As the husband of a successful female executive, I know all too well the issues that can arise when a wife earns more than her spouse. From dealing with outside opinions to mutual respect and other issues at home, the income discrepancy will, most certainly, be a challenge for any couple — but why?
Women in Leadership Roles
As more women enter the corporate world, it has become increasingly common for wives to make more than their husbands. According to the 2016 data gathered from the Bureau of Labor and Statistics, 29% of American wives in hetero/dual-income marriages earn more than their spouses.
Even as women’s contributions grow, outdated expectations prevail. In fact, a 2017 report published by the Pew Research Center found that Americans still see men as primary financial providers. The article cites that roughly seven in ten adults (71%) say it is very important for a man to be able to support a family financially to be a good husband or partner, with men being especially likely to place a greater emphasis on their role as financial providers. Thus, most men in the U.S. are more comfortable being the breadwinner.
Traditionally, men have been expected to take the lead in a relationship, especially financially, and to be the front-runner.
— Professor Aaron Rochlen, University of Texas at Austin
Early Challenges – Dating
My wife, Mirka, and I met in the weeks before my brother’s wedding, where I was his best man and she was the maid of honor. I had thought that I had seen the big world as I toured Germany, but here was a woman who had lived in virtually every continent. She was working on her doctorate in international management and I hadn’t started college. Nonetheless, she told me that I was different from all the men with advanced degrees and big ambitions who had wanted to date her. She also told me that she saw me as an intellectual equal who wasn’t out to prove himself a superior scholar and wage earner. We soon married.
As fortunate as we were to make it to the marriage/children stage of our lives, this is not true for all young couples. A recent study from researchers at the University of Florida and the University of Virginia found evidence to suggest that a woman’s level of accomplishments can greatly affect her overall chances of marriage. In other words, if a couple meets in college or at the earlier stages of their careers, they will begin on the same level. It is not until she begins to experience a greater level of success that his insecurities will arise. Once he begins to feel as though he is not seen as superior in the relationship, he will begin to project these insecurities onto the woman, making the chances of their long-term success far less favorable.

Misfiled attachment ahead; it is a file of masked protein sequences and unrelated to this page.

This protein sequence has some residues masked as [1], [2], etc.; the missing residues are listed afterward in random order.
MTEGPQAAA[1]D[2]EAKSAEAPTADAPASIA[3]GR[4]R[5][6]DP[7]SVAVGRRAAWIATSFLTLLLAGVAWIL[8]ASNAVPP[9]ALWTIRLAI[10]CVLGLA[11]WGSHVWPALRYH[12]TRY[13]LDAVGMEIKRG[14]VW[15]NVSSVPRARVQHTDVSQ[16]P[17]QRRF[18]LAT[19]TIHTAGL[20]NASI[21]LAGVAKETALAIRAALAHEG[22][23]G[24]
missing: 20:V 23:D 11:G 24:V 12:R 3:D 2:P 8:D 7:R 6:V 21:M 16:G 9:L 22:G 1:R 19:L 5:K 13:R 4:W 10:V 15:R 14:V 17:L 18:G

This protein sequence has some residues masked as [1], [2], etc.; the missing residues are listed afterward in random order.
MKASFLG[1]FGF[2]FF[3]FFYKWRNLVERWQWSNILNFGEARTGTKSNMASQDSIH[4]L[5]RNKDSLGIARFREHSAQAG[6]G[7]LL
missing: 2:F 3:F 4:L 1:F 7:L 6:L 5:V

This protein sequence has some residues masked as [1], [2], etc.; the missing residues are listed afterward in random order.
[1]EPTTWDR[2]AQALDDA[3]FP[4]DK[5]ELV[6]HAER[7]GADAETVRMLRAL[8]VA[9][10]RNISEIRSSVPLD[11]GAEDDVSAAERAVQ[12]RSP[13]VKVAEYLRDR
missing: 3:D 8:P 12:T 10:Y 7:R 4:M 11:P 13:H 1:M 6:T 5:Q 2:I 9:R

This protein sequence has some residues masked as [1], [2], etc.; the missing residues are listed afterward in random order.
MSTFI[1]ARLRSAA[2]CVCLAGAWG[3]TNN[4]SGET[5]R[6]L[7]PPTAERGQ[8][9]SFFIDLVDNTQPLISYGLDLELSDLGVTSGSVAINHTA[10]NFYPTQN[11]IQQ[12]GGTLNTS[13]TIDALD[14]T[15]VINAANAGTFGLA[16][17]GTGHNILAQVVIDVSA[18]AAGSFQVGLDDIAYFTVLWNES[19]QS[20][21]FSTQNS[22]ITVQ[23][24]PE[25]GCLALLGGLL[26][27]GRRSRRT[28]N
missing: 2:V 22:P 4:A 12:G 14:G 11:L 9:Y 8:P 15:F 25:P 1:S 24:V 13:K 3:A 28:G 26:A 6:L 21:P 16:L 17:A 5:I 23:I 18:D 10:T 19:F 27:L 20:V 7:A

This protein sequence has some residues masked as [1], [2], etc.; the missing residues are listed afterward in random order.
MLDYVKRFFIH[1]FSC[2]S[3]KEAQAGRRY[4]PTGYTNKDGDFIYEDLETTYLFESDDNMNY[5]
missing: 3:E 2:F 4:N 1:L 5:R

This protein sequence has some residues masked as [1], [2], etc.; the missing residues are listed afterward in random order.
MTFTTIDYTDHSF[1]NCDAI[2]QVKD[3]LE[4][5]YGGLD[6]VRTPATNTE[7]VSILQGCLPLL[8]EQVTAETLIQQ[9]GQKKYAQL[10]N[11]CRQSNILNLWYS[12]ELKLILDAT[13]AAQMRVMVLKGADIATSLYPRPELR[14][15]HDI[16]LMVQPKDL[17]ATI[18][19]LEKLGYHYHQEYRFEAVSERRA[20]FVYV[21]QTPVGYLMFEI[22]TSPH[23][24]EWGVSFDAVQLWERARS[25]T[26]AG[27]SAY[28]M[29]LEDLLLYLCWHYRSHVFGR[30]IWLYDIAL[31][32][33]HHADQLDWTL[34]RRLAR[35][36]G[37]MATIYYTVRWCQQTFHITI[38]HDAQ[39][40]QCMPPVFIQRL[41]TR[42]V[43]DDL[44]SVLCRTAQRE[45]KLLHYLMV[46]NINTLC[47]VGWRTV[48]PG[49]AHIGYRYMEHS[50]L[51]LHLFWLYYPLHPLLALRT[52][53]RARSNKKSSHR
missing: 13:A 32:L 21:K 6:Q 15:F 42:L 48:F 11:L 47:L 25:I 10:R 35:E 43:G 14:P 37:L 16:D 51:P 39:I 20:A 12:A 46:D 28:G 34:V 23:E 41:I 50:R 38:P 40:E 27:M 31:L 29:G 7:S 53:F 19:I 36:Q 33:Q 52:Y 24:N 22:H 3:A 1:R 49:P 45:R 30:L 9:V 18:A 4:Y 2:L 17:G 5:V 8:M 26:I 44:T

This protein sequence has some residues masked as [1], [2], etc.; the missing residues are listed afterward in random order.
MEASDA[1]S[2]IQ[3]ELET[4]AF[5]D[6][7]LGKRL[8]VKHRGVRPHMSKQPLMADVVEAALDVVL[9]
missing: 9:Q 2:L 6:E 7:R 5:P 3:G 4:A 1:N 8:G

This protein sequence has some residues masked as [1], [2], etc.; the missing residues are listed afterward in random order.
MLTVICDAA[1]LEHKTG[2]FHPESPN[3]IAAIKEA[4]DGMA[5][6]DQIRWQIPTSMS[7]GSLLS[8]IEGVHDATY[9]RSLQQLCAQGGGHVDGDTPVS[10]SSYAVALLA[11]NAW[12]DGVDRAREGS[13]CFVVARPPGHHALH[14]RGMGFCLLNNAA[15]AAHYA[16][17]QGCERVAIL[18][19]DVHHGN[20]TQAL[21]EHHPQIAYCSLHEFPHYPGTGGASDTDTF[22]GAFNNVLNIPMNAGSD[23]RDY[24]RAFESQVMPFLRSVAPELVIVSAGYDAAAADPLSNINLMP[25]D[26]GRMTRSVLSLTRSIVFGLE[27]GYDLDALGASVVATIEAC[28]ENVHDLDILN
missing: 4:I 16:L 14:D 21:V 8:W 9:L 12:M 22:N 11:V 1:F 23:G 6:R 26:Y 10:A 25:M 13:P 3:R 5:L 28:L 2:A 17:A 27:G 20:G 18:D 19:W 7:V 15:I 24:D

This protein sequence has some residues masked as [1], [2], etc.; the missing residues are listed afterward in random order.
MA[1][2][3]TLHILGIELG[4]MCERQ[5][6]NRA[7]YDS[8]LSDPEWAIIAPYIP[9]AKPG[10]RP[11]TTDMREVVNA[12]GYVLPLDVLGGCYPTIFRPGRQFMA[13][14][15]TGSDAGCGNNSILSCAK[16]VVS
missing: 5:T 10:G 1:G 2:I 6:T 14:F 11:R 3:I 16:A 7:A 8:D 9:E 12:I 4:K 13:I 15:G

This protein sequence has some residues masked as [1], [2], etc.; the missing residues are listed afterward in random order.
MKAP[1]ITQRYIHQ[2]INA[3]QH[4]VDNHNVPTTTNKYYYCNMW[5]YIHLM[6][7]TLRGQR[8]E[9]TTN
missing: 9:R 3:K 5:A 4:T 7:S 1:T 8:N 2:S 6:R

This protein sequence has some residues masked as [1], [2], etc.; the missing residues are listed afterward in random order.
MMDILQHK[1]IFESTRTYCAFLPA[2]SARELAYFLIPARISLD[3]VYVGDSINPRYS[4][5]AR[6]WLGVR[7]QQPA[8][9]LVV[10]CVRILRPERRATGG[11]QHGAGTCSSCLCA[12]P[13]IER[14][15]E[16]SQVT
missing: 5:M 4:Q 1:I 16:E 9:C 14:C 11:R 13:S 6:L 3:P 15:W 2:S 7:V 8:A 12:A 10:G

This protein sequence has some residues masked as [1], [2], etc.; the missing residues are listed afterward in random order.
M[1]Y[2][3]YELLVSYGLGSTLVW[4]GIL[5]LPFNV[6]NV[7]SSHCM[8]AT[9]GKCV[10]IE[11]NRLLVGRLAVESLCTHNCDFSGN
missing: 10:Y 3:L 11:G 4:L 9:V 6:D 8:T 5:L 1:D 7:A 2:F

If a couple does make it to the marriage stage of their relationship, there will always be problems. Still, when it comes to the woman earning more than her spouse, these issues can be much more complicated.
In a comment to the New York Post, Farnoosh Torabi, author of When She Makes More, stated that, “If there’s one person who feels their paycheck defines their self-worth, that can be a tough thing to get over.”On her end, it could be feeling resentful that she’s taking on so much. Or him feeling ‘less than,’ because of not being able to provide financially — which, for men, has always been what they were expected to do.”
Common arguments between couples in which the wife earns more money can be as frivolous as who chooses the vacation destinations or who does a larger portion of the housework, to more serious arguments about investments, where the children attend college and who pay the larger portion of the bills.
As couples become more resentful toward each other, their relationship can begin to deteriorate. Many times their sex life is the first to suffer. A woman may not be as sexually motivated if she does not see her husband as “the man” she once saw him as. If a man feels emasculated, he may feel the urge to cheat with a woman who makes him feel like more of a man. The list goes on and on. For some couples, seeking outside help from friends, family and/ or professional counselors helps them to work through their differences and find common ground. For others, egos, resentment, and constant bickering can result in divorce.
In fact, according to a 2016 study by Harvard professor Alexandra Killewald, the risk of divorce is nearly 33% higher when a husband isn’t working full-time and slightly higher if he wasn’t working at all. Some researchers say, however, that the link between female breadwinners and divorce is weakening as societal views and expectations slowly change.
As for my wife and me, we have learned to work through our differences for the betterment of our relationship and our family. In my book, Lean On, I explore challenges non-traditional families face and how you can make it all work for your family.